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Behavioral Ecology (1)
Infection, genetics and evolution : journal of molecular epidemiology and evolutionary genetics in infectious diseases (1)
Journal of medical entomology (1)
Diabate, Abdoulaye (3)
Lehmann, Tovi (2)
Abdoulaye, Adamou (1)
Besansky, Nora J. (1)
Bouyer, Jérémy (1)
Dao, Adama (1)
Diallo, Moussa (1)
Gimonneau, Geoffrey (1)
Manoukis, Nicholas C. (1)
Morand, Serge (1)
Ribeiro, José M.C. (1)
Simard, Frédéric (1)
Yaro, Alpha S. (1)
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A behavioral mechanism underlying ecological divergence in the malaria mosquito Anopheles gambiae
Besansky, Nora J.
Disruptive selection mediated by predation on aquatic immature stages has been proposed as a major force driving ecological divergence and fostering speciation between the M and S molecular forms of the African malaria mosquito, Anopheles gambiae. In the dry savannahs of West Africa where both molecular forms co-occur, the S form thrives in temporary pools filled with rainwater, whereas the M form preferentially breeds in permanent freshwater habitats where predator pressure is higher. Here, we explored the proximal mechanisms by which predation may contribute to habitat segregation between molecular forms using progeny of female mosquitoes captured in Burkina Faso. We show that the S form suffers higher predation rates than the M form when simultaneously exposed to the widespread predator, Anisops jaczewskii in an experimental arena. Furthermore, behavioral plasticity induced by exposure to the predator was observed in the M form, but not in the S form, and may partially explain its habitat use and ecological divergence from the S form. We discuss the role of adaptive phenotypic plasticity in allowing successful colonization of a new ecological niche by the M form and highlight further research areas that need to be addressed for a better understanding of the ultimate mechanisms underlying ecological speciation in this pest of major medical importance.
adaptation; Anopheles gambiae; behavior; habitat divergence; mosquito; notonectidae; phenotypic plasticity, predation; speciation
Structure and Dynamics of Male Swarms of Anopheles gambiae
Manoukis, Nicholas C.
Yaro, Alpha S.
Ribeiro, José M.C.
Journal of medical entomology
Mosquito swarms are poorly understood mating aggregations. In the malaria vector Anopheles gambiae Giles, they are known to depend on environmental conditions, such as the presence of a marker on the ground, and they may be highly relevant to reproductive isolation. We present quantitative measurements of individual An. gambiae positions within swarms from Donéguébougou, Mali, estimated by stereoscopic video image analysis. Results indicate that swarms in this species are approximately spherical, with an unexpectedly high density of individuals close to the swarm centroid. This high density may be the result of individual males maximizing their probability of encountering a female or a product of mosquito orientation through cues within the swarm. Our analysis also suggests a difference in swarm organization between putative incipient species of An. gambiae with increasing numbers of males. This may be related to a difference in marker use between these groups, supporting the hypothesis that swarming behavior is a mechanism of mate recognition and ultimately reproductive isolation.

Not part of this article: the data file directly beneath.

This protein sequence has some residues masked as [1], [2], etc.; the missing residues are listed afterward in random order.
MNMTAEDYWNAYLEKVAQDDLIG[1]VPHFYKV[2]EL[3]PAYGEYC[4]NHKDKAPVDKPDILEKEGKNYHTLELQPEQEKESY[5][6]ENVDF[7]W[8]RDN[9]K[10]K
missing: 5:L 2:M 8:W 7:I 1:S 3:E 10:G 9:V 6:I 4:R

Anopheles gambiae; swarm; mate recognition; three-dimensional localization; stereoscopic image analysis
The molecular forms of Anopheles gambiae: A phenotypic perspective
Infection, genetics and evolution : journal of molecular epidemiology and evolutionary genetics in infectious diseases
The African malaria mosquito Anopheles gambiae is undergoing speciation, being split into the M and S molecular forms. Speciation is the main process promoting biological diversity, thus, new vector species might complicate disease transmission. Genetic differentiation between the molecular forms has been extensively studied, but phenotypic differences between them, the evolutionary forces that generated divergence, and the mechanisms that maintain their genetic isolation have only recently been addressed. Here, we review recent studies suggesting that selection mediated by larval predation and competition promoted divergence between temporary and permanent freshwater habitats. These differences explain the sharp discontinuity in distribution of the molecular forms between rice fields and surrounding savanna, but they can also explain the concurrent cline between humid and arid environments due to the dependence on permanent habitats in the latter. Although less pronounced, differences in adult body size, reproductive output, and longevity also suggest that the molecular forms have adapted to distinct niches. Reproductive isolation between the molecular forms is achieved by spatial swarm segregation, although within-swarm mate recognition appears to play a role in certain locations. The implications of these results to disease transmission and control are discussed and many of the gaps in our understanding are highlighted.
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